By Roger Erpelding
The leaves are raked and mowed; the vegetable garden is cleaned off; all the pots that contained flowers, tomatoes, and peppers have been overturned in the garden so the soil can be mixed in for next year’s plantings; all the tropical plants are in the sun room; the rain barrel has been drained with containers of water in the garage and sun room; the bulbs have been planted for forcing; the hammock is in the garage; bricks have been laid for a border for the new flower bed in the front yard. Garden season is complete, right? WRONG!!!!! It has only begun.
Garden season never ends at my house. One year simply blends into the next. For all intents and purposes, 2012 gardening is pretty well wrapped up–well, sort of. Much to my great joy, the 2013 season is already under way.
The paperwhite narcissus, due to a warm and dry fall, are ahead of schedule. When I brought them into the sun room in early November, they were already a foot tall, and their flower spikes were prominent. I kept them cool in the sun room to slow their growth. About ten days ago I placed them in the west kitchen window, as they were beginning to bloom. For the first week, their fragrance was almost overpowering. Now the flowers are beginning to die, and by the end of the Thanksgiving weekend, they will be ready to be thrown out. The bulbs will not keep, they are not hardy outdoors, and they will just be a shriveled mass by next autumn.
The dwarf Dutch iris, or iris reticulata, are growing tall and strong in the sun room. Their leaf spikes are very tall this year, and we believe this is due to the abundant sunshine this fall. Once they shoot a flower stalk, they will be transferred to the kitchen as well.
The next forced bulbs in the procession will be the amaryllis. I purchased two bulbs at the Botanical Center bulb sale on November 2. The red one will go to my Mother as a Christmas present. It is planted, but I will keep it cool so it will not sprout until I deliver it to Mom. We saw a new bulb at the sale this year–Misty–and it’ll soon be brought into the warm kitchen so it’ll be fooled to thinking that spring has arrived. I was told it was pink, but Beth tells me the picture shows it is red.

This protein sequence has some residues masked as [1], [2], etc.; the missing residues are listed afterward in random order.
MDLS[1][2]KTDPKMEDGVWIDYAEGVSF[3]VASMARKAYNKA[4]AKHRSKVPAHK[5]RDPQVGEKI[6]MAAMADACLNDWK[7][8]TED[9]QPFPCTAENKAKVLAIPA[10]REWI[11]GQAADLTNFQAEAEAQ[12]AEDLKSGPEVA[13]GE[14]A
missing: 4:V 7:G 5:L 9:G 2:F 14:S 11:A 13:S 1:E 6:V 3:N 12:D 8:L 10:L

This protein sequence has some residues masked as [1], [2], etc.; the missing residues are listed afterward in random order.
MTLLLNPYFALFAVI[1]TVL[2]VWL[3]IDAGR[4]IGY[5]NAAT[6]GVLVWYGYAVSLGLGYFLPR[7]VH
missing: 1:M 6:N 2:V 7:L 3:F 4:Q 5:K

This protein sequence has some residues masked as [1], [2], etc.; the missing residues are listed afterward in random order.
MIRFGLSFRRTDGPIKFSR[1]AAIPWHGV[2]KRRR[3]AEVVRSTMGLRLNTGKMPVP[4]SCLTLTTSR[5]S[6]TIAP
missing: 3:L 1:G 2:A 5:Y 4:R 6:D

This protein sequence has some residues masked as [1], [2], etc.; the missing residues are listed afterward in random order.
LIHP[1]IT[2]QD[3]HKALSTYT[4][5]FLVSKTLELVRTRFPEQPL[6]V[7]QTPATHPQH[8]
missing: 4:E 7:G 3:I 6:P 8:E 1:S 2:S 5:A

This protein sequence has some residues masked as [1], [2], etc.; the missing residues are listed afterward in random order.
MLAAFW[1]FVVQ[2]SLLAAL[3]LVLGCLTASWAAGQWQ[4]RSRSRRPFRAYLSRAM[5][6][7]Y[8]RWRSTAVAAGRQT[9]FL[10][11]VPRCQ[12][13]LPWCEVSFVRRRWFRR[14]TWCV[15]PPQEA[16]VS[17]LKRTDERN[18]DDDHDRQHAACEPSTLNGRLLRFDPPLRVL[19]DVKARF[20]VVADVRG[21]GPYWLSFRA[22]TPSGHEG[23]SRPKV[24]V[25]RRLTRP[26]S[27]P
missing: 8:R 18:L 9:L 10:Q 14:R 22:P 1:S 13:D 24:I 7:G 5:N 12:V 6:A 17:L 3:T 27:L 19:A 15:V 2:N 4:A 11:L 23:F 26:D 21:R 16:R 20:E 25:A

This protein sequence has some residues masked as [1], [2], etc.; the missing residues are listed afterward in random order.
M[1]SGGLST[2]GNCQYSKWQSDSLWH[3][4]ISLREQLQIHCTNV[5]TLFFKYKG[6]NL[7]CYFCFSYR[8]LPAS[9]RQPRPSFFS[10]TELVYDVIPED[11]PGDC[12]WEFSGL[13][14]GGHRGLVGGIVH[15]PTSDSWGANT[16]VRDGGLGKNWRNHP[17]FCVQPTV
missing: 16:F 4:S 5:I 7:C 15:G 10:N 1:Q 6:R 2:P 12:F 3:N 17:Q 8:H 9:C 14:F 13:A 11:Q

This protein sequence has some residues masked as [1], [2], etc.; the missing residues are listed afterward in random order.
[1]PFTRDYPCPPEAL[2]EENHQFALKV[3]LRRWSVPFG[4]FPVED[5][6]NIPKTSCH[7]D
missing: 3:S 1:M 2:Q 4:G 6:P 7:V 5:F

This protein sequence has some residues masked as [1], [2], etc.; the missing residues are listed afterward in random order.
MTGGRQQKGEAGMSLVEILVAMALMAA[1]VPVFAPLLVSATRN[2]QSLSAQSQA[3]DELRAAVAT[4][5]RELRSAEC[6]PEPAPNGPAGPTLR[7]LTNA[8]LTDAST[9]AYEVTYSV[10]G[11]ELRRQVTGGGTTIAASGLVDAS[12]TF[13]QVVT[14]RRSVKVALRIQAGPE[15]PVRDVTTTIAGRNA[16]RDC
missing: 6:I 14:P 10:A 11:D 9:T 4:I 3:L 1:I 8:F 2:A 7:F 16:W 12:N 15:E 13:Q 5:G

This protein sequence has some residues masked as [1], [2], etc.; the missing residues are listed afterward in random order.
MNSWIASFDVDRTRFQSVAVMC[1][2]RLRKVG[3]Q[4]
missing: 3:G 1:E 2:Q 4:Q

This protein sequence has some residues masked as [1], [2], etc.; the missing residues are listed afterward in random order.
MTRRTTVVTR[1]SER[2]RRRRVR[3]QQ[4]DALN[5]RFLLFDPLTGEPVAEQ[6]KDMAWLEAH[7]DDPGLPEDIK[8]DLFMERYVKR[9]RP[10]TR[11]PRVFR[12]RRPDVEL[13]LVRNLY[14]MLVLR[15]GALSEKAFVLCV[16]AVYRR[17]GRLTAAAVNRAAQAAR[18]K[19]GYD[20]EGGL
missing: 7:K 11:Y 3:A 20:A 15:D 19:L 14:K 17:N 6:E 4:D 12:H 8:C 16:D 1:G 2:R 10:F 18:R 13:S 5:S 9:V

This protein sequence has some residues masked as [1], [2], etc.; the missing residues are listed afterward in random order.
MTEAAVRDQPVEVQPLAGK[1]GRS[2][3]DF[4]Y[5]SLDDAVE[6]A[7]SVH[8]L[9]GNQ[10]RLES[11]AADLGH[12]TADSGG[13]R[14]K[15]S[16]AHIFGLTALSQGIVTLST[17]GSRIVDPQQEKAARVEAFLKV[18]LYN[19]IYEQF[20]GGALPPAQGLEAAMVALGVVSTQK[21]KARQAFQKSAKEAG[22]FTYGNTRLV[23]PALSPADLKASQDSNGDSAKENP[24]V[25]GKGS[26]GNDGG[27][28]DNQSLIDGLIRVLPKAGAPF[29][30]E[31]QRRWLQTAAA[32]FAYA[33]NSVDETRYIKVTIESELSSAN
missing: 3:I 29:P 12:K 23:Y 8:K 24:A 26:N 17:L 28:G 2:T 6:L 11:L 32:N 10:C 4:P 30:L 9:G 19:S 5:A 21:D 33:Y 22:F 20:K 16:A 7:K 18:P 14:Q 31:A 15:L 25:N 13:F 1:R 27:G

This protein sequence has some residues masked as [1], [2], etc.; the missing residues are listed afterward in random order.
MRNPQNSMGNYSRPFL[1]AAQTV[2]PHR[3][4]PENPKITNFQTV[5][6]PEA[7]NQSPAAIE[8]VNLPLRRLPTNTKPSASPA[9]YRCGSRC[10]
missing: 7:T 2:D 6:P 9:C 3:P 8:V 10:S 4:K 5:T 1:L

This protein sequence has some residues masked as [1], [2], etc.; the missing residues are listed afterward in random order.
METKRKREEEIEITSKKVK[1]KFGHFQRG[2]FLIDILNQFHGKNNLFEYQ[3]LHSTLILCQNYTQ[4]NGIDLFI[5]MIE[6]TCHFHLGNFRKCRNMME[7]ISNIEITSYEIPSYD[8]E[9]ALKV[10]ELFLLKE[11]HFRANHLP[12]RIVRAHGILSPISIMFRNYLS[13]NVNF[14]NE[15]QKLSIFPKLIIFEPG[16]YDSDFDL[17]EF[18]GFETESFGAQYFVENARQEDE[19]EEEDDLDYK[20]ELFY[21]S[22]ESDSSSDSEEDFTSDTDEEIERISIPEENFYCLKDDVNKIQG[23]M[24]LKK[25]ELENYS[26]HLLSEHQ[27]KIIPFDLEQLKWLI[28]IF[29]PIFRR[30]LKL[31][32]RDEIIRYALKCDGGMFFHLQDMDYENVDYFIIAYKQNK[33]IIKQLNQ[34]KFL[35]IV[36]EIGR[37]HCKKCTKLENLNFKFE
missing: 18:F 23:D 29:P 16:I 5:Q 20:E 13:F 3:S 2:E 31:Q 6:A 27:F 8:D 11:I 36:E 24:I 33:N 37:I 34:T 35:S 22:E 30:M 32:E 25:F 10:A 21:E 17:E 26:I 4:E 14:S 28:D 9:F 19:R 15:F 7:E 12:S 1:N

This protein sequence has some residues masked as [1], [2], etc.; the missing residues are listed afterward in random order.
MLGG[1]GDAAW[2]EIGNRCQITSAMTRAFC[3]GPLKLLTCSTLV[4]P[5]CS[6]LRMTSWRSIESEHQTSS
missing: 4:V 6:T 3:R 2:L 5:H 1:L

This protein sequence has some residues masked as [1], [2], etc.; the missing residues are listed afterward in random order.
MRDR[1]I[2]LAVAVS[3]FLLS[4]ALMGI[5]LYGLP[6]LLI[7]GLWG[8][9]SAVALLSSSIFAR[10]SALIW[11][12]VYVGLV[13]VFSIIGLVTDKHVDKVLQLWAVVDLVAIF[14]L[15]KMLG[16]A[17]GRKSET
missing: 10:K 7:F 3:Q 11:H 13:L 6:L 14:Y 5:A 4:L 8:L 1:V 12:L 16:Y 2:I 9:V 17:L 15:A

Every year it is a challenge to make sure the Christmas cactus blooms at Christmas. Beth and I have done two things to help in this regard. She noticed that the buds closest to the window were larger than the buds on the other side, so she turned it 180 degrees the other day. Even though we have had temperatures near 20, I have not heated the sun room as of yet. With temperatures nearing 40 in this room, the cactus will grow slowly. If the weather remains unusually mild into December, I might supply a little supplemental heat to push the cactus buds along, and to make sure the hyacinths and tulips will know that they just can’t sit there dormant forever.
Monday the 19th was an exciting day. Hawkeye Bob began to read the first 2013 seed catalog–Gurneys–a catalog I have ordered from for years. My long list of seeds is being Brailled, and I should have an order ready in a couple of weeks. What should I plant and where should I plant it? What kind of green beans should I plant? Of course, the Blue Lake 274 are a mainstay, but what about some new cultivars such as derby and jade? Why not? And how about trying some champion radishes next spring instead of cherry bell or French breakfast? There are two kinds of habanero pepper plants listed–should I try both? My mind is full of garden maps and possibilities.
December will arrive, and so will more seed catalogs. The Christmas cactus will bloom, the amaryllis will sprout, and perhaps some of the forced hyacinths will stick their noses up above the soil. Yes, it has only just begun.